The Independent Restaurant Coalition organized quickly amid the pandemic to bring advocacy and a lobbying presence to the Hillfor small restaurants in addition to deeper-pocketed chain restaurants. The latter often has in-house legal and lobbying teams to compete for the same chunk of PPP funds with independent-owned restaurants. In one example, the upscale steakhouse chain Ruth’s Chris, the Wall Street Journal reported Friday, secured $20 million in forgivable loans this month.
The new independent coalition now numbers about 27,000 chefs, restaurateurs and workers. Colicchio, long politically active on food issues, said he has spoken to about 40 member of Congress.
Their top ask of Washington: Overhaul provisions of the PPP, which allows businesses smaller than 500 employees including restaurants to apply for financial loans during the pandemic to help them from closing completely.
To have the loans completely forgiven, businesses are required to spend 75% of the federal money on payroll and 25% on fixed expenses such as rent, utilities and other bills. A business must start spending the money 10 days after getting approved, and they have eight weeks until the loan expires.
But restaurants say these are unreasonable mandates while many are closed and not accumulating normal business expenses – and could remain closed for months, well past the expiration date.
“That’s all fine and good for a business that’s currently operational. The design of the PPP is to keep people employed,” Pomeroy said. “But the problem for restaurants is that something like 90% of us have closed.
“It’s forgivable at the end, but what good does it do me if my restaurant’s not open?While we aren’t asking for necessarily a special carve-out for restaurants, we are asking to at least be acknowledged as massive contributors to the economy.”
Restaurateurs want the loan extended from eight weeks to three months after they open, noting business will probably be slow even when they open their doors again, as people remain reluctant to re-congregate until there’s a COVID-19 vaccine. They want the origination date of the loan to be when they can legally reopen fully, not within 10 days of receipt. They’ve asked that the period to replay loans be lengthened from two years to 10 years.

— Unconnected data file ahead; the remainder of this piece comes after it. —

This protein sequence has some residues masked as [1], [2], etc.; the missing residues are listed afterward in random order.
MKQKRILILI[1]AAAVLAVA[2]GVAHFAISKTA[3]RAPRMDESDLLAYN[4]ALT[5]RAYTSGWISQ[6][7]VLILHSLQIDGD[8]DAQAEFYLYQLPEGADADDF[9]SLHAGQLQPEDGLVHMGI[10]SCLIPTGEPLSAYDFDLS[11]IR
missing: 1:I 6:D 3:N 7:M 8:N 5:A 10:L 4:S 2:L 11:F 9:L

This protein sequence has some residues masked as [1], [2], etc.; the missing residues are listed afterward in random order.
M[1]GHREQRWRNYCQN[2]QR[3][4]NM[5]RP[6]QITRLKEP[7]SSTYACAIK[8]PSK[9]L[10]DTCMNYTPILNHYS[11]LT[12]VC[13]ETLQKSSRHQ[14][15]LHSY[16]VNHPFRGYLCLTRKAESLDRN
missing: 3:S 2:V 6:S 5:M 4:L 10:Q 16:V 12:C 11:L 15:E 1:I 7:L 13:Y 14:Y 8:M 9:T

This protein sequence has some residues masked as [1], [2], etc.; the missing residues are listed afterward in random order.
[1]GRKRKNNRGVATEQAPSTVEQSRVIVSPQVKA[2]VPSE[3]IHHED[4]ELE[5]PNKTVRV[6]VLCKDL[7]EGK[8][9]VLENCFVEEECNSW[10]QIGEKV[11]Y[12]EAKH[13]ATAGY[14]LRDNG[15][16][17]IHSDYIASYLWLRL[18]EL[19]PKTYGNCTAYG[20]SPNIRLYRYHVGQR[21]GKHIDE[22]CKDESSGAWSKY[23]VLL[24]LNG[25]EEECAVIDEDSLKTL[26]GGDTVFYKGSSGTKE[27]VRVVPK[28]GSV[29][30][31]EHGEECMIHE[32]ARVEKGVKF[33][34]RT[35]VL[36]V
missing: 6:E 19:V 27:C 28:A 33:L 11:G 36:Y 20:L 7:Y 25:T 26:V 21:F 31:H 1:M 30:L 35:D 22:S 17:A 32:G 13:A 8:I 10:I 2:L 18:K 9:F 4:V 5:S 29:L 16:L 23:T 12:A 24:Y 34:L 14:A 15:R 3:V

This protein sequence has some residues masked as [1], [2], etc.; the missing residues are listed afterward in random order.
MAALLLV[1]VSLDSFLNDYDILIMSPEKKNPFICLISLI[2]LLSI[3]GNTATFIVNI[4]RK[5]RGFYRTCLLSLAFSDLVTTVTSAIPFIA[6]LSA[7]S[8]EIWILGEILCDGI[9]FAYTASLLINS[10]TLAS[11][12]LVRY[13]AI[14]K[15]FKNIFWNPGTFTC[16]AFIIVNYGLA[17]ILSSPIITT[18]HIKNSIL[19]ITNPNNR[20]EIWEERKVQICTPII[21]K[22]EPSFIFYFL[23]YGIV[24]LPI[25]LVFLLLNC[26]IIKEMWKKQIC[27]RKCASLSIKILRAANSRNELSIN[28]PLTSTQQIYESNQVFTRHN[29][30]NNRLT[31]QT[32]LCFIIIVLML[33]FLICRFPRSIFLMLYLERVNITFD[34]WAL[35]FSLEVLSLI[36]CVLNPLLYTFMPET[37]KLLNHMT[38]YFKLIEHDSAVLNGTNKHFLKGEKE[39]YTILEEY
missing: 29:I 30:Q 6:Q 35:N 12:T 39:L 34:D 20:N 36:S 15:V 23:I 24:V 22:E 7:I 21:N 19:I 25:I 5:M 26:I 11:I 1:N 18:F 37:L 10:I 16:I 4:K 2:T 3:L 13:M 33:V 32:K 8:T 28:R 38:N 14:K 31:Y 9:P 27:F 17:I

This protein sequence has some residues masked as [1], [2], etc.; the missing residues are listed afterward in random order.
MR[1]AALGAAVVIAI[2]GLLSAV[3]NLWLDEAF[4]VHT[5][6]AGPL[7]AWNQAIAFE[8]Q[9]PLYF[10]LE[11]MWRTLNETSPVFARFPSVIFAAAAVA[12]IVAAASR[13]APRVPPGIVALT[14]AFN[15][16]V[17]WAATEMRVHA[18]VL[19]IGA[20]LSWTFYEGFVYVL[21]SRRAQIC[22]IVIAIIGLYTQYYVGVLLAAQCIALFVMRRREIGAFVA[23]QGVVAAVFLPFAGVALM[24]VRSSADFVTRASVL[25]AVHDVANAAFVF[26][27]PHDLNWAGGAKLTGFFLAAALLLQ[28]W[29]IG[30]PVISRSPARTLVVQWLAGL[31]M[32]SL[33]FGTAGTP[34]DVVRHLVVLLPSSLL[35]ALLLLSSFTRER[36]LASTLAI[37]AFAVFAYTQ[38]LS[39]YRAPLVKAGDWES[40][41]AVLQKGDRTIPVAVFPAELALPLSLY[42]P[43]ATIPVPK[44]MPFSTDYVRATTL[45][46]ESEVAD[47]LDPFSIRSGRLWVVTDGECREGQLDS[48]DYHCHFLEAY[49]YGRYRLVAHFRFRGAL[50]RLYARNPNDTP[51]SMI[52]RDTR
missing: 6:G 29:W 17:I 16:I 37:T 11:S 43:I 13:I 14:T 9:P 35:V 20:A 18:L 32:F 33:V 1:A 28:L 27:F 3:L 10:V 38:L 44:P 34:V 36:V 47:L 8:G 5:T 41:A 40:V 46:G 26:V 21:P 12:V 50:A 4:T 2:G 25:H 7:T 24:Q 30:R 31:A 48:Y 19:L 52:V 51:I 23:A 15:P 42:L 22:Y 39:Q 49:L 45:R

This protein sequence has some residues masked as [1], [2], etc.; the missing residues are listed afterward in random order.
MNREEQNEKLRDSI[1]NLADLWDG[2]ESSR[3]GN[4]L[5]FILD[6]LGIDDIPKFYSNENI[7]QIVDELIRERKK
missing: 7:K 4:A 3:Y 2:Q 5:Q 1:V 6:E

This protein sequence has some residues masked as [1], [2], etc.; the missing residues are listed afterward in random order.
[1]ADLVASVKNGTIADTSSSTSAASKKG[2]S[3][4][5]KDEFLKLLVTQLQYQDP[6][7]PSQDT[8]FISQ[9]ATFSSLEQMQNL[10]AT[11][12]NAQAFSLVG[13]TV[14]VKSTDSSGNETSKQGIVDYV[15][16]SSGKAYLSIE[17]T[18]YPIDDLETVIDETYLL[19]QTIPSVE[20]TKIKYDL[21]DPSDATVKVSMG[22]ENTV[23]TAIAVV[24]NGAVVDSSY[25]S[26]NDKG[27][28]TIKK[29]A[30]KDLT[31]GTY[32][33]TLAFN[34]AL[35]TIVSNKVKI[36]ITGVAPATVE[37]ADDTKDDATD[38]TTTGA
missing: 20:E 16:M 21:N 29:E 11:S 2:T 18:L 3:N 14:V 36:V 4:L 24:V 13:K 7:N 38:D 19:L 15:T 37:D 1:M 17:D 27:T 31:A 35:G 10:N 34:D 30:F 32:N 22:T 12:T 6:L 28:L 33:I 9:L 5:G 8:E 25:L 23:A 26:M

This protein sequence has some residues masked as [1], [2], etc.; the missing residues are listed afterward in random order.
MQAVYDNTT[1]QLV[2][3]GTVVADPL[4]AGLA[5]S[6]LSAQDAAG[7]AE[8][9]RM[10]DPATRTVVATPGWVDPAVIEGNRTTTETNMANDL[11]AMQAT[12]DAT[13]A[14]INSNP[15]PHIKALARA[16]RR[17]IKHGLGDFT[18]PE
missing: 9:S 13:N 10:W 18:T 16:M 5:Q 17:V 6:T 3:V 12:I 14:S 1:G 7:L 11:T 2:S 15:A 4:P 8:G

The National Restaurant Association, the larger restaurant lobby that includes national chains, has requested that the 75% payroll mandate be reduced to 50%. Other requests from independent restaurants include a stabilization fund, totaling $100 billion, that would offer grants to restaurants to rehire employees and pay rent. They’re also seeking changes in business interruption insurance policy so that it covers COVID-19.
‘A hole’ in communities if restaurants vanish
Besides the sheer economics, restaurateurs say their industry holds an important place within communities.
“Food plays such an important role in shaping and influencing culture as a whole,” said Sean Brock, a critically acclaimed chef from Nashville, “so if you remove that, you’re causing this enormous hole to exist within each place that makes it special. It’s is why people travel to these places – to experience a sense of place. If half of the restaurants disappear, it’s going to leave a mark.”
Brock, also a James Beard Award winner, is the founding chef of Husk, a popular restaurant in the Southeast including Charleston, South Carolina and Nashville, Tennessee. He left in 2018 to prepare to open two new restaurants, Audrey and Joyland, in the East Nashville neighborhood where he lives. Brock has a third restaurant also in the works in Nashville.